Academic journal article Anglican and Episcopal History

And One for My Friend the Barmaid: Pew-Renting and Social Class in English Anglican Churches in the Nineteenth and Twentieth Centuries

Academic journal article Anglican and Episcopal History

And One for My Friend the Barmaid: Pew-Renting and Social Class in English Anglican Churches in the Nineteenth and Twentieth Centuries

Article excerpt

Pew-renting existed in England for many centuries-the first definite instance occurred in the fifteenth century, despite the practice's technical illegality until 1818.1 Pew-letting blossomed with the building of new nineteenth century churches lacking endowments and became the primary source of funding for many churches built in the Victorian boom, but declined when attendance fell significantly at individual churches in later decades. Yet the practice often continued in many places after the First World War, sometimes enduring into the mid-twentieth century, and in least at one English church, until the early 1970s.

At least in formal pew-renting's heyday, most contemporaries were convinced that renters virtually always came from the wealthiest English classes. The Tractarians, particularly J. W. Bowden-"Newman's intimate and one of his first recruits to the pages of the British Critic"-deplored even the thought that "the rich, as rich" should be given "any priority of place" in churches,2 and an article published by the Incorporated Free and Open Church Association in the early twentieth century described pew-renters as the "rich and selfish" and the "betterto-do."3 The complaint most often heard went even further, contending that the destitute were so offended by the letting of seats that they refused to attend church.4 Much more recently, though, S. J. D. Green has questioned this conclusion: "Relatively poor people paid pew-rents as well as unquestionably rich people."5 And M. H. Port has written that pew-rents "attracted the 'middling sort' as well as the upper orders."6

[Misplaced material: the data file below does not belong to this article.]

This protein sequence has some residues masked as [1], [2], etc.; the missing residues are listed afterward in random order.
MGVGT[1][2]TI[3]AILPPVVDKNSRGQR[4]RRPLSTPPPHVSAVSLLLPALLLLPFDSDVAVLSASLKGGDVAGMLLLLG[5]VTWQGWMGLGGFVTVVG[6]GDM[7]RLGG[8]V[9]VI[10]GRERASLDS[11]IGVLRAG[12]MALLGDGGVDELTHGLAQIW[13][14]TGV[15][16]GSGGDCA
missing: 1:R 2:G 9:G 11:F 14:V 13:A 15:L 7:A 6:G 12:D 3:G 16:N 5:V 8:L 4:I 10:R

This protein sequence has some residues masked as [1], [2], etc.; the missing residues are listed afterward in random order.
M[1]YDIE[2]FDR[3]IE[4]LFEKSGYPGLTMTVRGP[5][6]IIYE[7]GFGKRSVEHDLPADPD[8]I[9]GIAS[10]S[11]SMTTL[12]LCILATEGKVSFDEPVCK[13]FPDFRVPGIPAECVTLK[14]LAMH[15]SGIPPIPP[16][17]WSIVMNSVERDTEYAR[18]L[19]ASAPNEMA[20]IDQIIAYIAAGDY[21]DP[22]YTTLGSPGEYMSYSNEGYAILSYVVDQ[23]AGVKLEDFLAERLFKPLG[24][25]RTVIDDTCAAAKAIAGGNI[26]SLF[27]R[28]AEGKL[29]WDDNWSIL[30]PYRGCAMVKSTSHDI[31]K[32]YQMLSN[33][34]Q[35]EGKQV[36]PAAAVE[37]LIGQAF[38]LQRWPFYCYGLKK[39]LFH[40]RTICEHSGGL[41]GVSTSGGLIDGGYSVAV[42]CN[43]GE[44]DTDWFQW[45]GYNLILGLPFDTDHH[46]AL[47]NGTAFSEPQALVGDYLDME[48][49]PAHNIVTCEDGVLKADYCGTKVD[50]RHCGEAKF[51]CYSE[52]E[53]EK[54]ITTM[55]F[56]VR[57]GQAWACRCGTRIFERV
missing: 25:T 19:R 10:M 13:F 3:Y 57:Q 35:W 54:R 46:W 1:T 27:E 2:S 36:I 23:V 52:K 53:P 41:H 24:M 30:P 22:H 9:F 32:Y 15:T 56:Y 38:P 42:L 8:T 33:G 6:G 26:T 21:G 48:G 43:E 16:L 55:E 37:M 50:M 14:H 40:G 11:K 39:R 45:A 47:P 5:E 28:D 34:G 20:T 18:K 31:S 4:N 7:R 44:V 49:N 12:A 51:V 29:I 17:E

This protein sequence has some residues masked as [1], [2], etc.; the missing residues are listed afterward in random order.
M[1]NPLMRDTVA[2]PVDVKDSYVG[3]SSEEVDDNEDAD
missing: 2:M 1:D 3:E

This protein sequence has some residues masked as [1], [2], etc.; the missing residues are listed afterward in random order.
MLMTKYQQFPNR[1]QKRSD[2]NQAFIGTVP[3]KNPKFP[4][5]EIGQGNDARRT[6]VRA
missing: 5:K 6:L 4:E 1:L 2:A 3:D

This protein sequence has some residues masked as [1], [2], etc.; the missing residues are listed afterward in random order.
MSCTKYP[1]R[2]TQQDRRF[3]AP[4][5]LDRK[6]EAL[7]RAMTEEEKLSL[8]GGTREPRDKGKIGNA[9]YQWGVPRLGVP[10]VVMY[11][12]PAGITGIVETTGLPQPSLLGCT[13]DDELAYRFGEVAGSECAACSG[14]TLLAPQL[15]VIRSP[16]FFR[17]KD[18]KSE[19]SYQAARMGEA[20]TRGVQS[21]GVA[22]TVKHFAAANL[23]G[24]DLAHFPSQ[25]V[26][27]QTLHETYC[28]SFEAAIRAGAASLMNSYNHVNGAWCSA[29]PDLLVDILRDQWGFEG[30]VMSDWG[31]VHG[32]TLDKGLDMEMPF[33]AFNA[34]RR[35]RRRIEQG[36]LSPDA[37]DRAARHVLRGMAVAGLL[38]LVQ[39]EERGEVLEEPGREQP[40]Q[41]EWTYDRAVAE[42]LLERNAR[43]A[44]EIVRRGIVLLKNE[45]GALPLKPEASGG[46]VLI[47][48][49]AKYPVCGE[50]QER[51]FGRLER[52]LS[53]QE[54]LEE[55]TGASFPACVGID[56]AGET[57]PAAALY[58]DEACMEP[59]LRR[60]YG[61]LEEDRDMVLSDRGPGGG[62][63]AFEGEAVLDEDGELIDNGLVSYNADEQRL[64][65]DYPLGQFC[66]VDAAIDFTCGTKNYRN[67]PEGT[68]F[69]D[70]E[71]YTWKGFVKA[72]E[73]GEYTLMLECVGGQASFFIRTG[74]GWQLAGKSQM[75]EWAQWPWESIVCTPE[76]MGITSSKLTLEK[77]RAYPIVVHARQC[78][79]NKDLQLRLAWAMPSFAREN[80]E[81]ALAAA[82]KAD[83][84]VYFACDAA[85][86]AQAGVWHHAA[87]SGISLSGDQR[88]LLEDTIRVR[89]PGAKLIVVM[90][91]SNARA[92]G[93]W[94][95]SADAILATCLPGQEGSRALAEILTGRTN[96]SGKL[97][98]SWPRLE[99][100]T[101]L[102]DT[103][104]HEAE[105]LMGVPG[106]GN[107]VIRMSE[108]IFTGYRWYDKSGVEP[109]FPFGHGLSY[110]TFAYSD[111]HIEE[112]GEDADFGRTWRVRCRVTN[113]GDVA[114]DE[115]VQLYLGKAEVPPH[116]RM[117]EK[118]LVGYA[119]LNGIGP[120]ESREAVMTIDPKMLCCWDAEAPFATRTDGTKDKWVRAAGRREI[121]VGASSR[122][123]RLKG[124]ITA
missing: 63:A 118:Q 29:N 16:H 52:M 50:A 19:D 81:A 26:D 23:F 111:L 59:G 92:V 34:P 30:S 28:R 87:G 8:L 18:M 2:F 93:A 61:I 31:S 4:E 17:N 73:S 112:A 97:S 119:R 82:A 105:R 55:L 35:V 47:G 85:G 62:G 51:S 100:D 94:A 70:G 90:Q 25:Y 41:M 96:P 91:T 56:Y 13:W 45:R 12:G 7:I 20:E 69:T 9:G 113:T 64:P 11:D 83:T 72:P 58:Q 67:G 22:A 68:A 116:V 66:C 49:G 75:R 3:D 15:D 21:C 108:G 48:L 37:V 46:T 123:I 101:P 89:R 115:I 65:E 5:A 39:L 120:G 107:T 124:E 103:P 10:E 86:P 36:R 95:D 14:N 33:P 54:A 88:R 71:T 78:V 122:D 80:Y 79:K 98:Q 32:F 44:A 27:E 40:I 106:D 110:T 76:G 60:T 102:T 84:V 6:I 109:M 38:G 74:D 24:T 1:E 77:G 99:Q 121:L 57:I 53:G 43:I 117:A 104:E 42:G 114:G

The findings of this article are limited to English Anglican churches. Pew-renting was regulated there by the Ecclesiastical Commissioners, although individual churches had some discretion to raise the sums charged. But in America no regulation existed; the decision to charge pew-rents and the consequent sums asked were set by each church's vestry and were substantially higher. H. Stowell Brown wrote in 1888 that pew-rents in England were "a trifle compared with those charged in American cities"-each sitting in the United States could cost about 8 annually.7 Some American churches charged even more; although evidently exaggerating, in 1867 Mark Twain complained that pew-rent in New York was "just about as high as house rent," so "few men can afford to indulge in religion and matrimony both."8

In late-Victorian Britain the upper class formed about two per cent of the population, while the middle class made up about nineteen percent and the working class seventy-nine percent.9 Contemporary analysis of the English Victorian middle class is most often divided into three subclasses-upper-middle, middle-middle, and lowermiddle. The upper-middle consisted of "senior professionals," among them moneyed industrialists, financiers, stockbrokers, senior lawyers and doctors, leading clergy, and the like. The middle-middle included "lesser businessmen," "medium-sized shopkeepers," local bank managers, and those of similar positions. Those of the lowermiddle were schoolteachers, small shopkeepers, service providers, clerks, and so on.10 The working class is also generally divided into three subclasses: upper-working class or labour aristocracy (skilled workers), middle-working class (unskilled workers), and lowerworking class (those in abject poverty). The labour aristocracy consisted of ten to fifteen per cent of the total working class,11 and included skilled artisans such as "skilled engineering workers," those in urban crafts, builders, miners, and cotton-spinners.12 The unskilled ranks were farm workers, domestic help, and other workers lacking formal vocational training.

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Answering any question regarding pew-renting, especially one involving social class, is difficult absent the recognition that two distinct methods of seat-letting existed. The better-known sort entailed formal pew-renting, in which churches let sittings, predominantly in more advantageous pews, to those who prepaid for the purpose, usually on an annual, semi-annual or quarterly basis. …

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